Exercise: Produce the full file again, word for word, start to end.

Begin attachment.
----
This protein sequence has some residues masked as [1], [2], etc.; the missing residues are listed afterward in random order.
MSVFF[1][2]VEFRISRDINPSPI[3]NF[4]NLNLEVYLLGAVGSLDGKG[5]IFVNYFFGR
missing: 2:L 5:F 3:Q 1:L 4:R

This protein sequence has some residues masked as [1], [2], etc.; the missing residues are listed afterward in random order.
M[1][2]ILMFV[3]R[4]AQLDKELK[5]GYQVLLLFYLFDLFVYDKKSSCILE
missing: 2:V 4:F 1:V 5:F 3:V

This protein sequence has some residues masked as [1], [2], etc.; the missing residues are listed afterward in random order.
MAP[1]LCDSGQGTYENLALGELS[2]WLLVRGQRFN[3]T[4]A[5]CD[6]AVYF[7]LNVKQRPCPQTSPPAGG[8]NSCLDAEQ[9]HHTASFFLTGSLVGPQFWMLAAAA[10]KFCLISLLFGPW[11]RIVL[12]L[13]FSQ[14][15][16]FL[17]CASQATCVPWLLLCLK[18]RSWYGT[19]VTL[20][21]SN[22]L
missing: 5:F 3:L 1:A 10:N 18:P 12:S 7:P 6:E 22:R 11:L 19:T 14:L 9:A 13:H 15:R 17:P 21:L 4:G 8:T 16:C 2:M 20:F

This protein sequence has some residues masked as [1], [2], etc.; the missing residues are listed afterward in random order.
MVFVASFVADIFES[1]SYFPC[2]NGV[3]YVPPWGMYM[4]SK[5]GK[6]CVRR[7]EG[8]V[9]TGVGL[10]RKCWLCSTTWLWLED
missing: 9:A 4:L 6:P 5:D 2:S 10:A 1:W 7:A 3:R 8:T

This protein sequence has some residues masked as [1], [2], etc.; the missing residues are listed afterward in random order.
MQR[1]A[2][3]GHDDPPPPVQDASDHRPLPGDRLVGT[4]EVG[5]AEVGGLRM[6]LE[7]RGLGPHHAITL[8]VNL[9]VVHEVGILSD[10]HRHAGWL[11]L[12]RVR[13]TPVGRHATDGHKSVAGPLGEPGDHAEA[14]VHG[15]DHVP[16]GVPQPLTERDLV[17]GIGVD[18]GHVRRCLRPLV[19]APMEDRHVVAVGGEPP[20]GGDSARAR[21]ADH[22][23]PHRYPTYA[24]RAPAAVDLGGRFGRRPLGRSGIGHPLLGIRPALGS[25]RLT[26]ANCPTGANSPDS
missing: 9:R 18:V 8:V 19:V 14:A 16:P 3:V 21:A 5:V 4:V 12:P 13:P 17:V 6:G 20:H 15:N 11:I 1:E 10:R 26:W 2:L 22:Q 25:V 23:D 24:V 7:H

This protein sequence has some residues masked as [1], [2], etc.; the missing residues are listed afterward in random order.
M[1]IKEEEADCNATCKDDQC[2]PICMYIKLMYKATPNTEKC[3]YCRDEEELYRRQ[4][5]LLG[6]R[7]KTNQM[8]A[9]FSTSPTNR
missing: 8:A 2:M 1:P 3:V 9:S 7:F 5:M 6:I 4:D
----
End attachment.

This protein sequence has some residues masked as [1], [2], etc.; the missing residues are listed afterward in random order.
MSVFF[1][2]VEFRISRDINPSPI[3]NF[4]NLNLEVYLLGAVGSLDGKG[5]IFVNYFFGR
missing: 2:L 5:F 3:Q 1:L 4:R

This protein sequence has some residues masked as [1], [2], etc.; the missing residues are listed afterward in random order.
M[1][2]ILMFV[3]R[4]AQLDKELK[5]GYQVLLLFYLFDLFVYDKKSSCILE
missing: 2:V 4:F 1:V 5:F 3:V

This protein sequence has some residues masked as [1], [2], etc.; the missing residues are listed afterward in random order.
MAP[1]LCDSGQGTYENLALGELS[2]WLLVRGQRFN[3]T[4]A[5]CD[6]AVYF[7]LNVKQRPCPQTSPPAGG[8]NSCLDAEQ[9]HHTASFFLTGSLVGPQFWMLAAAA[10]KFCLISLLFGPW[11]RIVL[12]L[13]FSQ[14][15][16]FL[17]CASQATCVPWLLLCLK[18]RSWYGT[19]VTL[20][21]SN[22]L
missing: 5:F 3:L 1:A 10:N 18:P 12:S 7:P 6:E 22:R 11:L 19:T 14:L 9:A 13:H 15:R 17:P 21:L 4:G 8:T 16:C 2:M 20:F

This protein sequence has some residues masked as [1], [2], etc.; the missing residues are listed afterward in random order.
MVFVASFVADIFES[1]SYFPC[2]NGV[3]YVPPWGMYM[4]SK[5]GK[6]CVRR[7]EG[8]V[9]TGVGL[10]RKCWLCSTTWLWLED
missing: 9:A 4:L 6:P 5:D 2:S 10:A 1:W 7:A 3:R 8:T

This protein sequence has some residues masked as [1], [2], etc.; the missing residues are listed afterward in random order.
MQR[1]A[2][3]GHDDPPPPVQDASDHRPLPGDRLVGT[4]EVG[5]AEVGGLRM[6]LE[7]RGLGPHHAITL[8]VNL[9]VVHEVGILSD[10]HRHAGWL[11]L[12]RVR[13]TPVGRHATDGHKSVAGPLGEPGDHAEA[14]VHG[15]DHVP[16]GVPQPLTERDLV[17]GIGVD[18]GHVRRCLRPLV[19]APMEDRHVVAVGGEPP[20]GGDSARAR[21]ADH[22][23]PHRYPTYA[24]RAPAAVDLGGRFGRRPLGRSGIGHPLLGIRPALGS[25]RLT[26]ANCPTGANSPDS
missing: 9:R 18:V 8:V 19:V 14:A 16:P 3:V 21:A 5:V 4:V 12:P 13:P 17:V 6:G 20:H 15:N 11:I 1:E 10:R 26:W 2:L 22:Q 25:V 23:D 24:V 7:H

This protein sequence has some residues masked as [1], [2], etc.; the missing residues are listed afterward in random order.
M[1]IKEEEADCNATCKDDQC[2]PICMYIKLMYKATPNTEKC[3]YCRDEEELYRRQ[4][5]LLG[6]R[7]KTNQM[8]A[9]FSTSPTNR
missing: 8:A 2:M 1:P 3:V 9:S 7:F 5:M 6:I 4:D